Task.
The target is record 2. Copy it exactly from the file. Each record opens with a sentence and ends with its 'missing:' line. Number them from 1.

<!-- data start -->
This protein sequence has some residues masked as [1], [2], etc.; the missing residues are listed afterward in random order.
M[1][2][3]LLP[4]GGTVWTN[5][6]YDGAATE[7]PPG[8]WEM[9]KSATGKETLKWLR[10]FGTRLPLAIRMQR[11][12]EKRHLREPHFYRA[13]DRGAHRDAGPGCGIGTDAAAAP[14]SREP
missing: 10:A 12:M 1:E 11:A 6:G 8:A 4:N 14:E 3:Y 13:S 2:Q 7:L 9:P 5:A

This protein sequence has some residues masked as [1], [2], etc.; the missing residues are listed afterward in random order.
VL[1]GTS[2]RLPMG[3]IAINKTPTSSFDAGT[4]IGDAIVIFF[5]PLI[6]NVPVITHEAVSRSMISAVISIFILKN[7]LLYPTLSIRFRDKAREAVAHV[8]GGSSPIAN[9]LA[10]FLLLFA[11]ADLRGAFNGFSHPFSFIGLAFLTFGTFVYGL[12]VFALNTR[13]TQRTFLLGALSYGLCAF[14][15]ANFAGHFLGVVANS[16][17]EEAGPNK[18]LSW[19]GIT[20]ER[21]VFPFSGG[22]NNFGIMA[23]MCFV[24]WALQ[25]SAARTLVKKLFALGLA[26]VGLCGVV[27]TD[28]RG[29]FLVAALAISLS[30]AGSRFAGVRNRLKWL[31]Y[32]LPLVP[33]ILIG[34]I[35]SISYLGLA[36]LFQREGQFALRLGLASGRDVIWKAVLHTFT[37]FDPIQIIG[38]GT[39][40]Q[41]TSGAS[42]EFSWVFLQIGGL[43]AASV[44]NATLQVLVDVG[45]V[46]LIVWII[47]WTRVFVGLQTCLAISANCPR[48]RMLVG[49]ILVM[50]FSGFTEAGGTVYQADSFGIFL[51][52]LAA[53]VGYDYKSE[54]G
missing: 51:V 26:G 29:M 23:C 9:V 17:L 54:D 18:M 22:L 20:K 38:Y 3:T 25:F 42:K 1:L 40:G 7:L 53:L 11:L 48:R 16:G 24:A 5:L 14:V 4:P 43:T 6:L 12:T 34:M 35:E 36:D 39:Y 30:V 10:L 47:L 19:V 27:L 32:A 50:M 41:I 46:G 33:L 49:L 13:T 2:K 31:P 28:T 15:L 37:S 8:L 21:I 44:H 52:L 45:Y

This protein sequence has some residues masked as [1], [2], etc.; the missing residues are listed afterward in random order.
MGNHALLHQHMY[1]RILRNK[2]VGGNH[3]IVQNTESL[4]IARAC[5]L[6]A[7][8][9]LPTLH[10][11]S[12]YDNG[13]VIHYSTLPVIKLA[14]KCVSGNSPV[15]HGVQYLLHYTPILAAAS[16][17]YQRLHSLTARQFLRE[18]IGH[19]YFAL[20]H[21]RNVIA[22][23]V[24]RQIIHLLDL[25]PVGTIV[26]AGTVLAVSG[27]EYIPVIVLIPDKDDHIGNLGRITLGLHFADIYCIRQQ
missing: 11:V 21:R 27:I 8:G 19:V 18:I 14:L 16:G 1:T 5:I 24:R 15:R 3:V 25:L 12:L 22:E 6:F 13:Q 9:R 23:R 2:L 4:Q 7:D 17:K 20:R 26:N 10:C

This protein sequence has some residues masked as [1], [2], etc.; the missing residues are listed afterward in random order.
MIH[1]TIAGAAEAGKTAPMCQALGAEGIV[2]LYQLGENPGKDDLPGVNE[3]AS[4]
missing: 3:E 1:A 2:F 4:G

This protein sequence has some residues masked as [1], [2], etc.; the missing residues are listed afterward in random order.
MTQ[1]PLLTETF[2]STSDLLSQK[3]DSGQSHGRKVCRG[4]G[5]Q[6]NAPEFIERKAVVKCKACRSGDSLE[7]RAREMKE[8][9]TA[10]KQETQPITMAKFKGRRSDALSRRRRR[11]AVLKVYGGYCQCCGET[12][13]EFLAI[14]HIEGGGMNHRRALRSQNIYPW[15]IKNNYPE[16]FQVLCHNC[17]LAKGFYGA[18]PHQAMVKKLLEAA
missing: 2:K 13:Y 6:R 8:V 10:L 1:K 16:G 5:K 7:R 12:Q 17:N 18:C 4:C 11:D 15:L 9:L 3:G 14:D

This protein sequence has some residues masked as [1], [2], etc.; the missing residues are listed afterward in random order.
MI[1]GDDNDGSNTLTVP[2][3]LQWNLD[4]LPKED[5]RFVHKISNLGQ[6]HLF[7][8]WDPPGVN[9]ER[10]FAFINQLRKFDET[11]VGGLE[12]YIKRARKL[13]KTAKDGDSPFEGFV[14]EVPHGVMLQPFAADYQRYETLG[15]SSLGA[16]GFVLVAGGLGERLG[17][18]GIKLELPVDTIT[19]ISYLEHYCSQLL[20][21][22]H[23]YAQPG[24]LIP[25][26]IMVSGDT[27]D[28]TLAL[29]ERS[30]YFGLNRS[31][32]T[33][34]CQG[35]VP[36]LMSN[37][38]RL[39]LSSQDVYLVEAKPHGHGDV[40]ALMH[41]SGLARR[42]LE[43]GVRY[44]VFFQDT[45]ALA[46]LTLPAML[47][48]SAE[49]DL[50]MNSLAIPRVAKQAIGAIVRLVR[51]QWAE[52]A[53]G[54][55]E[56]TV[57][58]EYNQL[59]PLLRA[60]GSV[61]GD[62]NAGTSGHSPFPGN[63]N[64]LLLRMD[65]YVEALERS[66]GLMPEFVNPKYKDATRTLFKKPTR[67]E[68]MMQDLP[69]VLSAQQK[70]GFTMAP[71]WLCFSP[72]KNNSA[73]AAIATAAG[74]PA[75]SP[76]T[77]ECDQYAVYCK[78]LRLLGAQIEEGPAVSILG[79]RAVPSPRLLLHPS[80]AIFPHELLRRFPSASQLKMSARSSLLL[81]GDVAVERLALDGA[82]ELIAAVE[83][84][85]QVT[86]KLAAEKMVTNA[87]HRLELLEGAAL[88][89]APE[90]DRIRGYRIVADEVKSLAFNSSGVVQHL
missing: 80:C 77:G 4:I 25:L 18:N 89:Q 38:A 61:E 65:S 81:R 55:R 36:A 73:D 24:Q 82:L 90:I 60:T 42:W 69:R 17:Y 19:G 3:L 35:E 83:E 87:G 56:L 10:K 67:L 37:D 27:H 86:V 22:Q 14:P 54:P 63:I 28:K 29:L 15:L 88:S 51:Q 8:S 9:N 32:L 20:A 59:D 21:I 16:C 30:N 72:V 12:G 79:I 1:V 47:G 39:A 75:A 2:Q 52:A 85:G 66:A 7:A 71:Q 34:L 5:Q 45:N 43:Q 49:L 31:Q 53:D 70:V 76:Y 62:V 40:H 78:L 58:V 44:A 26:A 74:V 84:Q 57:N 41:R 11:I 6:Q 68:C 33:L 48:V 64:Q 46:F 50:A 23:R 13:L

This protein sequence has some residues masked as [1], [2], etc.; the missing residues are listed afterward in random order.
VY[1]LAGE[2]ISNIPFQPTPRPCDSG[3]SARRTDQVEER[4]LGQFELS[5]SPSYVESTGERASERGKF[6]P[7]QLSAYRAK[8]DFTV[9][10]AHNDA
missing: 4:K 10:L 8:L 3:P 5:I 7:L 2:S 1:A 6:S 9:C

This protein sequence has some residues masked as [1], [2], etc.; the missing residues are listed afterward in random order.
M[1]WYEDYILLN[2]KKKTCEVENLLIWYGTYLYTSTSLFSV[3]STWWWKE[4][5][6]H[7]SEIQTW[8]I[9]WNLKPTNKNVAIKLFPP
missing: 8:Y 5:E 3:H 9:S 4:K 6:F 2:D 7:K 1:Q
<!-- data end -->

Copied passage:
This protein sequence has some residues masked as [1], [2], etc.; the missing residues are listed afterward in random order.
VL[1]GTS[2]RLPMG[3]IAINKTPTSSFDAGT[4]IGDAIVIFF[5]PLI[6]NVPVITHEAVSRSMISAVISIFILKN[7]LLYPTLSIRFRDKAREAVAHV[8]GGSSPIAN[9]LA[10]FLLLFA[11]ADLRGAFNGFSHPFSFIGLAFLTFGTFVYGL[12]VFALNTR[13]TQRTFLLGALSYGLCAF[14][15]ANFAGHFLGVVANS[16][17]EEAGPNK[18]LSW[19]GIT[20]ER[21]VFPFSGG[22]NNFGIMA[23]MCFV[24]WALQ[25]SAARTLVKKLFALGLA[26]VGLCGVV[27]TD[28]RG[29]FLVAALAISLS[30]AGSRFAGVRNRLKWL[31]Y[32]LPLVP[33]ILIG[34]I[35]SISYLGLA[36]LFQREGQFALRLGLASGRDVIWKAVLHTFT[37]FDPIQIIG[38]GT[39][40]Q[41]TSGAS[42]EFSWVFLQIGGL[43]AASV[44]NATLQVLVDVG[45]V[46]LIVWII[47]WTRVFVGLQTCLAISANCPR[48]RMLVG[49]ILVM[50]FSGFTEAGGTVYQADSFGIFL[51][52]LAA[53]VGYDYKSE[54]G
missing: 51:V 26:G 29:M 23:C 9:V 17:L 54:D 18:M 22:L 20:K 38:Y 3:T 25:F 42:K 1:L 40:G 7:L 53:L 11:L 48:R 16:G 24:A 5:L 14:V 4:P 43:T 6:L 12:T 34:M 35:E 36:D 39:Y 30:V 10:L 47:L 19:V 27:L 32:A 50:M 41:I 46:G 33:L 49:L 13:T 2:K 31:P 28:T 15:L 37:S 8:L 21:I 44:H 52:L 45:Y